Fears over future of St Albans wildflower meadow

The wildlife meadow adjacent to Bedond Lane

The wildlife meadow adjacent to Bedond Lane - Credit: Archant

A protected wildflower meadow used by dogwalkers and families for years is being earmarked for the grazing of horses.

The meadow, also a haven for wildlife, borders Mayne Avenue and Bedmond Lane, St Albans, adjoining the Verulam Estate.

Now the owners, Banner Homes, has applied for planning permission to change the use of the meadow from agricultural land to the grazing of horses.

The situation is complicated by the fact that the meadow was successfully nominated as an Asset of Community Value (ACV) earlier this year which imposes certain conditions on the owners if they want to dispose of the land including treating a community group as a potential bidder should they wish.

Banner Homes, which was recently bought by Cala Homes, has appealed against the granting of an ACV and a hearing is scheduled for September.


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A number of residents have objected to the application to graze horses and Cllr Fred Wartenberg, who represents Verulam Ward, has called it in for a committee decision.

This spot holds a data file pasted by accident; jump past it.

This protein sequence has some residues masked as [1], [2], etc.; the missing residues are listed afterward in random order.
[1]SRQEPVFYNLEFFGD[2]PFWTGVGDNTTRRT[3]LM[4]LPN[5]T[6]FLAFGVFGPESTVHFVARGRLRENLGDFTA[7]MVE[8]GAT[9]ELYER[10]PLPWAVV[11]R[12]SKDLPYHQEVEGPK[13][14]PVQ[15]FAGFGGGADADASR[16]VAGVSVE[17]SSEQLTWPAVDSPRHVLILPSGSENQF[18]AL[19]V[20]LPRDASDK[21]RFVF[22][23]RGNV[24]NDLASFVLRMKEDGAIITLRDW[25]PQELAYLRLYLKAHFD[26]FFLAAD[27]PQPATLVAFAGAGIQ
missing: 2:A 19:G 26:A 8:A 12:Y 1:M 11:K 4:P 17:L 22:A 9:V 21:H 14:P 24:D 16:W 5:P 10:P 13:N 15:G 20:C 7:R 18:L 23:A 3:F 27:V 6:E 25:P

Among those opposed to the grazing scheme is Dr Robert Wareing whose family has lived 50 yards away from the meadow for over 40 years and described it as having stunning flora and rich and diverse fauna.

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He went on: “There are many varieties of birds, including jays, goldcrest and green woodpecker and the meadow is often overflown by red kites. It is not uncommon to see pheasants and partridges, even heron.

“Foxes, rabbits, voles and field mice are in abundance together with muntjac deer.

“Butterflies also flourish in this natural environment.”

Robert described the meadow as one of the few examples of a true natural wildflower and wildlife meadow remaining in the country, access to which would be denied to local people should chain link fencing go up around it.

And he voiced fears that as the application had been received so soon after the meadow was listed as an ACV, it might be a tactic by the developers to protect their land bank.

A number of objections have already been received by the council voicing fears that by turning the meadow into horse grazing land, the value would rise and it would be out of reach of community groups like the Verulam Residents Association should they wish to try and purchase it.

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